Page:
The spectral emission profiles 206 and 208 vary in a number of different ways. The peak wavelength 210 of the profile 206 is less than the peak wavelength 212 of the profile 208. Furthermore, as can be seen from FIG. 2, the profile 206 is asymmetrical, whereas the profile 208 is substantially symmetrical. The spectral emission profile 206 also occurs over a wider range of wavelengths than does the spectral emission profile 208. As a result of these different spectral emission profiles 206 and 208, the reflectance sensors to which they correspond will likely detect different amounts of light reflected back from a given pattern.

Therefore, referring back to FIG. 1, block 102 of the method 100 determines a mixture of colorants that results in the reflectance sensors detecting the same amount of light reflected back therefrom. That is, the mixture of colorants that results in substantially the same response from each reflectance sensor is determined. Such a mixture of colorants allows for analysis to be performed relative to a pattern that includes this mixture of colorants and is independent of the reflectance sensor that is used for the analysis.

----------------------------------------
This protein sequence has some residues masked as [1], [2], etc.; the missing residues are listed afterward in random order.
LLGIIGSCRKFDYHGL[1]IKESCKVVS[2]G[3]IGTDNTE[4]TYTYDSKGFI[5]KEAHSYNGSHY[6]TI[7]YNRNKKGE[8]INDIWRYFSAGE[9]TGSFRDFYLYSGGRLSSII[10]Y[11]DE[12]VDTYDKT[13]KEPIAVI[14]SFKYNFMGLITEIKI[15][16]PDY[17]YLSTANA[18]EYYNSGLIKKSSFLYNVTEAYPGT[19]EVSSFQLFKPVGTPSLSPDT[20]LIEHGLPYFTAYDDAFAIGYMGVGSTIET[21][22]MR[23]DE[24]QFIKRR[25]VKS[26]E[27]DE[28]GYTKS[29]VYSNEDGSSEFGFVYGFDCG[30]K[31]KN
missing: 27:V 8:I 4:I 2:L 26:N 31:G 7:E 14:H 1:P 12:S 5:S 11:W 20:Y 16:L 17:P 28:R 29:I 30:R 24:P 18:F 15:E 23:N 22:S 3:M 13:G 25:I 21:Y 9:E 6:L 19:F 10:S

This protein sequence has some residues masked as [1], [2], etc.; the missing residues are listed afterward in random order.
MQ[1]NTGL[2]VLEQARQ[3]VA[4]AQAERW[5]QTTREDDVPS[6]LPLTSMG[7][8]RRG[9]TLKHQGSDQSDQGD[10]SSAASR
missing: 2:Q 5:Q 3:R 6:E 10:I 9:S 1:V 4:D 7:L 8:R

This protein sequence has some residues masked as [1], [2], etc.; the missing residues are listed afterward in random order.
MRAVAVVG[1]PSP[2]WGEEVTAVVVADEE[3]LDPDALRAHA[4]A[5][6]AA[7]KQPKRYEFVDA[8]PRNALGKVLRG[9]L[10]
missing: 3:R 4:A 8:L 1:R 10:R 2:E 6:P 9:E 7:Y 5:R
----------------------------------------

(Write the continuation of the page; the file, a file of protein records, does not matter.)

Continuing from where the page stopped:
Next, the method 100 performs drop volume compensation to color balance a first colorant source to a second colorant source, utilizing the mixture of colorants and one of the reflectance sensors (104). The drop volume compensation is at least substantially invariant to the reflectance sensor utilized, because the mixture of colorants results in substantially the same response from each of the reflectance sensors. The term colorant source encompasses inkjet print cartridges capable of outputting the colorants.